Here’s a fun way to get your kids into the Hanukkah spirit this weekend! This idea was inspired by Jewish cooking legend Joan Nathan; the original version of these dreidels appeared in her book The Children’s Jewish Holiday Kitchen. I modified her idea slightly, using a pretzel for the dreidel’s handle and Nutella as a “glue” to hold the marshmallow and kiss together. I’ve also added my own variation on this concept, which includes candy coating and sprinkles.
Kosher Note: Most major marshmallow brands are not kosher because they contain gelatin, which is derived from pig. However, there are brands that make kosher marshmallows out there. Most kosher grocery stores carry them, and some regular markets have them in the kosher section. Paskesz brand is certified pareve by the OU (Orthodox Union):
This recipe is very kid-friendly, except for melting the candy coating which should be supervised by a grownup. It’s a yummy project that the whole family can enjoy together!
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- First, push a pretzel into the flat side of the marshmallow, sticking it in as far as you can without puncturing the opposite side.
- Next, spread a small amount of Nutella onto the base of a chocolate kiss. Use the Nutella as “glue” to attach the kiss to the flat end of the marshmallow.
- At this point, you can use cake decorating gel to write one of the four Hebrew dreidel letters onto the surface of the marshmallow… Nun, Hey, Gimel, Shin
- Here are the Hebrew letters if you need a guide:
- These letters stand for the Hebrew phrase, Nes Gadol Haya Sham– which means “A great miracle happened there.”
- Cake decorating gel takes a long time to dry, so give your letters a few hours to set… if your kids can wait that long!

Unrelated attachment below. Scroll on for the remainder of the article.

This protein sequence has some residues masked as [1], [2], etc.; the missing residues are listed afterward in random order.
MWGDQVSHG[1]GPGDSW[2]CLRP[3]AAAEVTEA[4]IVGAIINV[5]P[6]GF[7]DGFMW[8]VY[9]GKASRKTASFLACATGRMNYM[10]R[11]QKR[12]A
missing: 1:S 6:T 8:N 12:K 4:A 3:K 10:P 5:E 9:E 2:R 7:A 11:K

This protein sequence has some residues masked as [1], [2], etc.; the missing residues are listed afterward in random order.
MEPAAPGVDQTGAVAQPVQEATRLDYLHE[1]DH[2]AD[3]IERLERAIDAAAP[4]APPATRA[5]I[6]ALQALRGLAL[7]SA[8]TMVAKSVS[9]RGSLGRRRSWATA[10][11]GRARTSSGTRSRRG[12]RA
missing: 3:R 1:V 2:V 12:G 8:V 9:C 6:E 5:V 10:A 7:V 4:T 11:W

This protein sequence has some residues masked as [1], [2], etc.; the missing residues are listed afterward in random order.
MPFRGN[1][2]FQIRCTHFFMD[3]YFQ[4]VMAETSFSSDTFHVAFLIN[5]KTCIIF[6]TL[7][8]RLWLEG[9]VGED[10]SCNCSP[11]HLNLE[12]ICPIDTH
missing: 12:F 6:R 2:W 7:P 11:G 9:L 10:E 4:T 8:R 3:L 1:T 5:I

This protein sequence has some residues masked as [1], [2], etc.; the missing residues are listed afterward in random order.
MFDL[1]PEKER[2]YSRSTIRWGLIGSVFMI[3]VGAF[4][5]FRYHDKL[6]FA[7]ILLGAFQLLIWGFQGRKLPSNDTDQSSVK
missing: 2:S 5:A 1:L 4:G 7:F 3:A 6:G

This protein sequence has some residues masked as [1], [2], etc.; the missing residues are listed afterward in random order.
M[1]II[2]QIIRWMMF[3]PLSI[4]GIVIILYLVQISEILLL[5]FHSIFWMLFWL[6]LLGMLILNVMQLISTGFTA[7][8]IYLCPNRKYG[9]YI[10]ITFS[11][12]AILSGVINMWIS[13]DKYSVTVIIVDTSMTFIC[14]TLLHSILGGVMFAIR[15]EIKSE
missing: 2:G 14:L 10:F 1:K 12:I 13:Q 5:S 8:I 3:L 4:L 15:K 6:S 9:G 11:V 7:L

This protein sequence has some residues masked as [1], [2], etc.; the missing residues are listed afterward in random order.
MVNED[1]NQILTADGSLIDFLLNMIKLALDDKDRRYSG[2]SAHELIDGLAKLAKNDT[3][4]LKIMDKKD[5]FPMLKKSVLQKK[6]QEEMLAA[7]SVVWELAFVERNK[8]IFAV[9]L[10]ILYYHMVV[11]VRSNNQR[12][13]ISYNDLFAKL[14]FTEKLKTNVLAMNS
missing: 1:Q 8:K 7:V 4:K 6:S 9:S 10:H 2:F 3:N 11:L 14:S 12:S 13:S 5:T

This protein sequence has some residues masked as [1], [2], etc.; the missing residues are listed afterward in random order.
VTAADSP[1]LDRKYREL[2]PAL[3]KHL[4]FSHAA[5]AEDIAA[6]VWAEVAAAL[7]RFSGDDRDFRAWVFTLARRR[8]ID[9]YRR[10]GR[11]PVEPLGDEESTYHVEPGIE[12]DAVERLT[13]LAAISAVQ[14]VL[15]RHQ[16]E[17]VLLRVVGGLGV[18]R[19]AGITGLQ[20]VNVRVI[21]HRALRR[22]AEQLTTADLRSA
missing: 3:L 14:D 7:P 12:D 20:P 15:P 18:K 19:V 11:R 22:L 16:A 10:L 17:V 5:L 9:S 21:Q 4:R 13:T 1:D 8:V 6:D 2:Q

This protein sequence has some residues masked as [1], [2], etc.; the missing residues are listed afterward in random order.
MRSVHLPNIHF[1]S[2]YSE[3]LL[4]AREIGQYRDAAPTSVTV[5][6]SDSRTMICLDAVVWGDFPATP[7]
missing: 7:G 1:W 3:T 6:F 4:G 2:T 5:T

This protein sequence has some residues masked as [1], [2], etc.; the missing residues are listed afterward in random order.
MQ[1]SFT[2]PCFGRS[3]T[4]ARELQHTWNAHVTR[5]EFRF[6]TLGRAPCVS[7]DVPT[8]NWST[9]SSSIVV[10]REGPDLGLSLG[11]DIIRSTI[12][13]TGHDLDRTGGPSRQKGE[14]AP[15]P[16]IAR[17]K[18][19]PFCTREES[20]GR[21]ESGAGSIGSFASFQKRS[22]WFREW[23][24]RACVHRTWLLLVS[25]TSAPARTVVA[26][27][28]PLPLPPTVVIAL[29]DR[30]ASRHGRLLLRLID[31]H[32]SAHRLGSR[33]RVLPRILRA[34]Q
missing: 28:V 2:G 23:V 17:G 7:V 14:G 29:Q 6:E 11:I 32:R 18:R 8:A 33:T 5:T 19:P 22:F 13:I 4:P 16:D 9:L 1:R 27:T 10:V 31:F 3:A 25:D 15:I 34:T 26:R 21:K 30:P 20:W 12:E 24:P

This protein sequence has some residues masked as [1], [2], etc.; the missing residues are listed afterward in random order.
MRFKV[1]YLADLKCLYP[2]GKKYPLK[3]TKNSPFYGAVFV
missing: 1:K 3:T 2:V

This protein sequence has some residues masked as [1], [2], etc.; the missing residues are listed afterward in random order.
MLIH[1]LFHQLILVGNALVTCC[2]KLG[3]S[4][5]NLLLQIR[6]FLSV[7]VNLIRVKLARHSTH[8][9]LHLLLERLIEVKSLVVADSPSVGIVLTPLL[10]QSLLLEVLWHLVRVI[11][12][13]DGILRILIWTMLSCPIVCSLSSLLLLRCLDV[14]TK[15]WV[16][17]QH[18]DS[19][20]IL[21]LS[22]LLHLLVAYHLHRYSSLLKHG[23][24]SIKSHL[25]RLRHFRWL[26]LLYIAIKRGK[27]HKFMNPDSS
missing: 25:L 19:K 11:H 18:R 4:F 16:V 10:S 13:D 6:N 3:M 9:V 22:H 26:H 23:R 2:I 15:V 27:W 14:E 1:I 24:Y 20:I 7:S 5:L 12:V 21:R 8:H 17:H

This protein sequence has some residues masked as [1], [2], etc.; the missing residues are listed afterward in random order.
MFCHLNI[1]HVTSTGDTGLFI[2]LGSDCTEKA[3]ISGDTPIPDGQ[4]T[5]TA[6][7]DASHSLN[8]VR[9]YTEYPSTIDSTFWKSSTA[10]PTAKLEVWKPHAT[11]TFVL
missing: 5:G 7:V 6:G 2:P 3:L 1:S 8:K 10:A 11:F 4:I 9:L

- If you want to add a candy coating to your dreidel instead of the letters, make sure your marshmallow dreidels are prepped and ready to go before you start working with the chocolate. You will need to work quickly while the chocolate is soft. Place the dreidels on a cookie sheet lined with parchment paper, with at least an inch or two in between each dreidel.
- Melt your chocolate or vanilla candy coating according to the package directions at the lowest temperature setting possible. Ideally the consistency of the melted coating should be like chocolate syrup—not overly thick. If your candy coating seems too thick after melting it, you can thin it out using a tablespoon or two of vegetable shortening.
- Once it’s melted, transfer the melted candy coating to a cool bowl. Working quickly, dip your dreidels one-at-a-time into the coating and roll them until the surface is evenly covered. As you dip the dreidels, make sure you don’t leave them in the hot candy coating for longer than a few seconds at a time. If you leave it longer, the Hershey kiss will melt and you’ll have a flat-bottomed dreidel.
- Pull the dreidel out of the coating and hold it over the bowl, point side facing downward, for a few seconds to get rid of excess drips.
- Place it on the parchment-lined cookie sheet and coat immediately with sprinkles.
- Once all of your dreidels are coated, let them dry for 15-20 minutes until the candy coating has set. A slight “puddle” will form underneath each dreidel, so it won’t look perfect—but that’s not the point. It will still look dreidel-ish, and it will taste yummy! Have fun!
To learn more about the Jewish holiday of Hanukkah, click here.
For more Hanukkah crafts, click here.